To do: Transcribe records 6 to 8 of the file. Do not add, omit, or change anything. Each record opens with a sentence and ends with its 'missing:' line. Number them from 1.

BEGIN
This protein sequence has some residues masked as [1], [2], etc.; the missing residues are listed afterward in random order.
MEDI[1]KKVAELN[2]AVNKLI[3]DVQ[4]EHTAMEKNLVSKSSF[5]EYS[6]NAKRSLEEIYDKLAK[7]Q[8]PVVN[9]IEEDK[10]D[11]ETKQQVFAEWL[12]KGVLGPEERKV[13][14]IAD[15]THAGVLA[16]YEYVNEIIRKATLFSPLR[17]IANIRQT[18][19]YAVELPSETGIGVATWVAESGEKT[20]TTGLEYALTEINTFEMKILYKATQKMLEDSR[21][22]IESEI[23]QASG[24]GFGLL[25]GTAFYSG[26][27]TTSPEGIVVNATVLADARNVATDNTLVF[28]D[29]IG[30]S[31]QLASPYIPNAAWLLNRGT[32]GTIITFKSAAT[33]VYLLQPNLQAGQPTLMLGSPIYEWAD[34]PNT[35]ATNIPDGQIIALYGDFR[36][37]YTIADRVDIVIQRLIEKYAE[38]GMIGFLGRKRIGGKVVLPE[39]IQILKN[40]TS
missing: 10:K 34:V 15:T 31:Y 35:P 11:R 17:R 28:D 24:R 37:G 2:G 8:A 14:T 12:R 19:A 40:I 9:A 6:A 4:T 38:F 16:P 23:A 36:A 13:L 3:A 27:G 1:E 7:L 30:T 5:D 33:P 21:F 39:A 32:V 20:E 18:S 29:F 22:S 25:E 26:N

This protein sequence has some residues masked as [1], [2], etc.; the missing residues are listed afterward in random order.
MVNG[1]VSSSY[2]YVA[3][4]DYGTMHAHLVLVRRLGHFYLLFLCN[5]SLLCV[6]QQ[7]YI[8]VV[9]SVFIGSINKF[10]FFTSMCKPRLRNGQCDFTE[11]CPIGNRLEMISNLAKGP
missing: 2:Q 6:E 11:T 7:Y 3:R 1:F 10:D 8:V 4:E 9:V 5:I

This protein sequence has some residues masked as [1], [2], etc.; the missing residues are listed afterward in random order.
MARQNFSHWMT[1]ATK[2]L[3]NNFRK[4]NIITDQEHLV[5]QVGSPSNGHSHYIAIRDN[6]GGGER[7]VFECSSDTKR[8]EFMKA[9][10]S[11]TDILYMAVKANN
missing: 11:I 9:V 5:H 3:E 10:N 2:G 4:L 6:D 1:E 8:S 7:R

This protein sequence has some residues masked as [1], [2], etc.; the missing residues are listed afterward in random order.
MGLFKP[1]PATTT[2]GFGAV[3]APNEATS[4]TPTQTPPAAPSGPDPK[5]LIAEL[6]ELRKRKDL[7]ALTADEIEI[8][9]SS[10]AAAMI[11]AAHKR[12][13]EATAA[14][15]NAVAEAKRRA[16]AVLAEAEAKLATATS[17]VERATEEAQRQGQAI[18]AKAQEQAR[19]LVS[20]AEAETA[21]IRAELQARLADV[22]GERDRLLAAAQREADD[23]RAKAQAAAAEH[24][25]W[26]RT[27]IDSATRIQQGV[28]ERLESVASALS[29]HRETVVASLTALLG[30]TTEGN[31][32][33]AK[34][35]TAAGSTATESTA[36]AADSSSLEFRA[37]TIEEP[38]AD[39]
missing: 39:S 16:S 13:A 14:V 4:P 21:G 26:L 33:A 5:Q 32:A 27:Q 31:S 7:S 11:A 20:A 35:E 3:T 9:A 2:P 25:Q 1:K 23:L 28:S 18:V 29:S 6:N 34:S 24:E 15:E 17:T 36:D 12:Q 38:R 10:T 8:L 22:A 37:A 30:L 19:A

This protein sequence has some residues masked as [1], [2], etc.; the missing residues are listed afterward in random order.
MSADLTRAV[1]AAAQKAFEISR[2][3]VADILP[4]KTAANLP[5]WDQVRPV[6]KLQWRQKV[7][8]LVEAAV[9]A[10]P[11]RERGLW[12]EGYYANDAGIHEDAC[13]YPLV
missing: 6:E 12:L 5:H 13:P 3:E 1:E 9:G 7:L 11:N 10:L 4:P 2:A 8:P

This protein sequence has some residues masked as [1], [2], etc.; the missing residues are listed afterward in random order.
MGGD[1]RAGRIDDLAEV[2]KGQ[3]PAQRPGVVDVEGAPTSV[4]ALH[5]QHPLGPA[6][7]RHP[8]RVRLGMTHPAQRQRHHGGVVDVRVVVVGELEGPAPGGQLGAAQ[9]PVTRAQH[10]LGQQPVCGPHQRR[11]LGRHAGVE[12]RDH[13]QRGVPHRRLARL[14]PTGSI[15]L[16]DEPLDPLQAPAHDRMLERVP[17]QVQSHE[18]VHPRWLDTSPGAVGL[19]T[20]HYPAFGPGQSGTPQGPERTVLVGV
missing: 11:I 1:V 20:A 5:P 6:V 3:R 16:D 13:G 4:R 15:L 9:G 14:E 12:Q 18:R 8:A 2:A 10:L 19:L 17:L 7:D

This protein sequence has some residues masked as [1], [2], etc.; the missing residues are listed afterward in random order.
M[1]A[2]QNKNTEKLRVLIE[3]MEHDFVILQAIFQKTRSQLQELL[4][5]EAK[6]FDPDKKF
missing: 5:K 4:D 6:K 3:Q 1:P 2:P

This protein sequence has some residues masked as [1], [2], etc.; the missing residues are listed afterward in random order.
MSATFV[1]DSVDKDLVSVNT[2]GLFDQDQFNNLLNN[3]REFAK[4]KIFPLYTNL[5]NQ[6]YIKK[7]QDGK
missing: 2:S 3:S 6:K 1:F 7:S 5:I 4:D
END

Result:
This protein sequence has some residues masked as [1], [2], etc.; the missing residues are listed afterward in random order.
MGGD[1]RAGRIDDLAEV[2]KGQ[3]PAQRPGVVDVEGAPTSV[4]ALH[5]QHPLGPA[6][7]RHP[8]RVRLGMTHPAQRQRHHGGVVDVRVVVVGELEGPAPGGQLGAAQ[9]PVTRAQH[10]LGQQPVCGPHQRR[11]LGRHAGVE[12]RDH[13]QRGVPHRRLARL[14]PTGSI[15]L[16]DEPLDPLQAPAHDRMLERVP[17]QVQSHE[18]VHPRWLDTSPGAVGL[19]T[20]HYPAFGPGQSGTPQGPERTVLVGV
missing: 11:I 1:V 20:A 5:P 6:V 3:R 16:D 13:G 4:R 15:L 9:G 14:E 12:Q 18:R 8:A 2:A 10:L 19:L 17:L 7:D

This protein sequence has some residues masked as [1], [2], etc.; the missing residues are listed afterward in random order.
M[1]A[2]QNKNTEKLRVLIE[3]MEHDFVILQAIFQKTRSQLQELL[4][5]EAK[6]FDPDKKF
missing: 5:K 4:D 6:K 3:Q 1:P 2:P

This protein sequence has some residues masked as [1], [2], etc.; the missing residues are listed afterward in random order.
MSATFV[1]DSVDKDLVSVNT[2]GLFDQDQFNNLLNN[3]REFAK[4]KIFPLYTNL[5]NQ[6]YIKK[7]QDGK
missing: 2:S 3:S 6:K 1:F 7:S 5:I 4:D